Hence, it is expected that his administration will approach the West more cautiously than before. During his half-hour inauguration speech, Raisi maintained that “the sanctions must be lifted”, and “we will support any diplomatic plan that supports this goal.”

Therefore, it seems that he contemplates of creating a balance between East and West while securing national, regional and international interests.

How will President Raisi Shape Iran and China’s Future Ties?

Since the 1979 Iranian Revolution, pivot to the East has been existed in the strategies of Iran’s foreign policy in which China has a special place.

Approximate coincidence of China’s “Open Door Policy” with Iran’s revolution, brings the two states closer to each other.

From that time onwards, China and Iran have established deep relations specifically in economic sphere. The proposal of BRI in 2013, the unprecedented and historic visit of President Xi to Iran in 2016 leads to signing several Memorandum of Understanding (MOU), and recent 25 year old agreement have indicated that the two sides are willing to expand their collaboration in various  spheres and work with each other more closely.

This pendulum would be continued in the future, as China’s Foreign Ministry Spokesperson Hua Chunying recently mentioned “We believe that under the leadership of President Ebrahim Raisi, Iran will achieve greater progress in national and socioeconomic development.”

However, there are some challenges that would hold many pitfalls for Iran and China’s future partnership.

US unilateral sanctions and keeping Iran on the black list of Financial Action Task Force (FATF) are two serious challenges.

Another important challenge is the existence of tensions between Iran and its regional adversaries including Saudi Arabia and United Emirates (UAE) with whom China has deep economic relations which makes Beijing to strike a balance with Iran and those countries.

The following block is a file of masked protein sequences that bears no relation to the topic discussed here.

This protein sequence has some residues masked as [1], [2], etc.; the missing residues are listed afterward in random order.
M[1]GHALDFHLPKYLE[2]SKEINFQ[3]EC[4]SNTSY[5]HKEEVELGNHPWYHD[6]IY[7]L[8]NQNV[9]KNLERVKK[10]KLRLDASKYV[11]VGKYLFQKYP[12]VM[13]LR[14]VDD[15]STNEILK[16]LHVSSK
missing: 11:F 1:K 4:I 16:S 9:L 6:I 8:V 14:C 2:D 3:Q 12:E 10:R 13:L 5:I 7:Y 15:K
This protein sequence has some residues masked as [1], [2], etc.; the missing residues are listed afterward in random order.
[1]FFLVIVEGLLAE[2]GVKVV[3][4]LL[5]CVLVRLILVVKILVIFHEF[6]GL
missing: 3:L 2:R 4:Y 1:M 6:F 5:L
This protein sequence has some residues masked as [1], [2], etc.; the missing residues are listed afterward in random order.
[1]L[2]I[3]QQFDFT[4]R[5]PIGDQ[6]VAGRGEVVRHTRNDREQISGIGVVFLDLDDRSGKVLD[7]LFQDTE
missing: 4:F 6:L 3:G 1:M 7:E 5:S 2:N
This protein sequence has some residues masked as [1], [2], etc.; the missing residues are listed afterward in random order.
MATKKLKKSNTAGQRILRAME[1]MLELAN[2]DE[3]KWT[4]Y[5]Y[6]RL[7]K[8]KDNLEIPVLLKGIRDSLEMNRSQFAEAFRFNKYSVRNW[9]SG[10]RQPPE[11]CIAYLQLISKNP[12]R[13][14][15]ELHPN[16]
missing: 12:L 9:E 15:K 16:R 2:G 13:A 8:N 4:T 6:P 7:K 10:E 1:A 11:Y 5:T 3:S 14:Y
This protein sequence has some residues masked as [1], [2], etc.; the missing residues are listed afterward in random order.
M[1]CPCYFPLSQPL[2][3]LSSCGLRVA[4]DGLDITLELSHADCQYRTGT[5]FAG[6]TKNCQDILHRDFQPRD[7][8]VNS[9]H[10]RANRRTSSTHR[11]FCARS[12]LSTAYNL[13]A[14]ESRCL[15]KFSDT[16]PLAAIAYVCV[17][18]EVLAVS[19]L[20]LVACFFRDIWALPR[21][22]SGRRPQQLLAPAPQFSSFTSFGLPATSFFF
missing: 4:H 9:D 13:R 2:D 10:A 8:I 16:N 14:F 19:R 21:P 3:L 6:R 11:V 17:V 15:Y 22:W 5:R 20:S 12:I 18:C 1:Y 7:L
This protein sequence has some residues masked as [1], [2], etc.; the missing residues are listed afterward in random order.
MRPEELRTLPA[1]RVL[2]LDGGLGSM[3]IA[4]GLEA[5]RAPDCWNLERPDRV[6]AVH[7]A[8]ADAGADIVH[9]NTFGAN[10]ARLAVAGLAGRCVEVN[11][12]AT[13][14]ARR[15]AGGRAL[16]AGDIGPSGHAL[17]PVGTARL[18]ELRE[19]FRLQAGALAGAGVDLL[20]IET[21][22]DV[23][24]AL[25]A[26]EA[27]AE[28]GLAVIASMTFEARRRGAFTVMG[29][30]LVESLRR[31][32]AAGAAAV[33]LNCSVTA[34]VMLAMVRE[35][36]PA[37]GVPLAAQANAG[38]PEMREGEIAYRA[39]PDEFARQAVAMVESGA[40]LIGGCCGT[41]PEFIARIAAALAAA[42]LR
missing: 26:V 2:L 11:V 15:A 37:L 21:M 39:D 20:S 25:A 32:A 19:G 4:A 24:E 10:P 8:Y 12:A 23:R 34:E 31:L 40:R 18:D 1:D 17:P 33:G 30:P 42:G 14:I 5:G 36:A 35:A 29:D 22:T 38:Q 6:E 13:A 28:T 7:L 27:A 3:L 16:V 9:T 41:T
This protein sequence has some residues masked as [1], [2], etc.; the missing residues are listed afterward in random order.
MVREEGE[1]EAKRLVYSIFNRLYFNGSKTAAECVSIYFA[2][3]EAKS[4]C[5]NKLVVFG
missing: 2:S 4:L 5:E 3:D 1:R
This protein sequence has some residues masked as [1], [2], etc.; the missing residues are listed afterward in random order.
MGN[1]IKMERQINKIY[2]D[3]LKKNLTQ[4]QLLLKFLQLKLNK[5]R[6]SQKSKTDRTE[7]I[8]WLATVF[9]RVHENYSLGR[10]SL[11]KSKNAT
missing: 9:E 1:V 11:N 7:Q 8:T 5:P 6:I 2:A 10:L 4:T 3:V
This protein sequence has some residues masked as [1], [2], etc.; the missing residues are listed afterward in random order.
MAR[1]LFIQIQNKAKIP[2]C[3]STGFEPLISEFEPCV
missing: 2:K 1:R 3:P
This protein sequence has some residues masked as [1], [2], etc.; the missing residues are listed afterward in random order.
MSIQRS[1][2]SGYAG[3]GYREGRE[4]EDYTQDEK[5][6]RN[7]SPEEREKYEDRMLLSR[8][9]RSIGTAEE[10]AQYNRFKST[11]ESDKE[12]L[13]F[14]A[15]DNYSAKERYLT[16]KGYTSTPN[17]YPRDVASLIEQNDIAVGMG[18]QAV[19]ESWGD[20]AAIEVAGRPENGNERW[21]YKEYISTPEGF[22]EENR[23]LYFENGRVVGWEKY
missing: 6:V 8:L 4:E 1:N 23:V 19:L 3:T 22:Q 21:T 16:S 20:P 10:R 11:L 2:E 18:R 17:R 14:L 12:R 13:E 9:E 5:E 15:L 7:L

Restoring JCPOA, diffusing the tensions between the neighbor countries would pave the way for Iran and China’s further cooperation in economic and energy sectors which is vital for Tehran, since after US unilateral withdrawal of JCPOA and the subsequent sanctions, inflict heavy damage on Iran’s economy specifically its energy infrastructure.

However, it seems that the hope of reviving JCPOA has slowly been fading. On the one hand, Biden administration seems to pursue Donald Trump’s maximum pressure strategy and Obama’s Western alliance system as two leverage to bring Iran back to the negotiation table.

Furthermore, Washington avoid providing any guarantee that it would not withdraw from the deal again. Iran on the other hand persists on US return to the previous JCPOA and abundantly makes it clear that it will not negotiate over its missile program and regional strategies- which are considered Iran’s deterrent power.

Following recent Tehran-Riyadh talks in Iraq, and President Raisi’s eagerness to expand Iran’s relations with neighbor countries will promise that Iran would resolve its disputes with Gulf Cooperation Council (GCC).

Furthermore, focusing on Islamic convergence and cultural variables that Iran shares with many of its neighbor countries would establish long-lasting stability in the Middle East and help Iran and China to elevate their partnership to a higher level.

(Behzad Abdollahpour graduated from the Faculty of World Studies, University of Tehran, Iran)

Publish Date : 23 August 2021 08:42 AM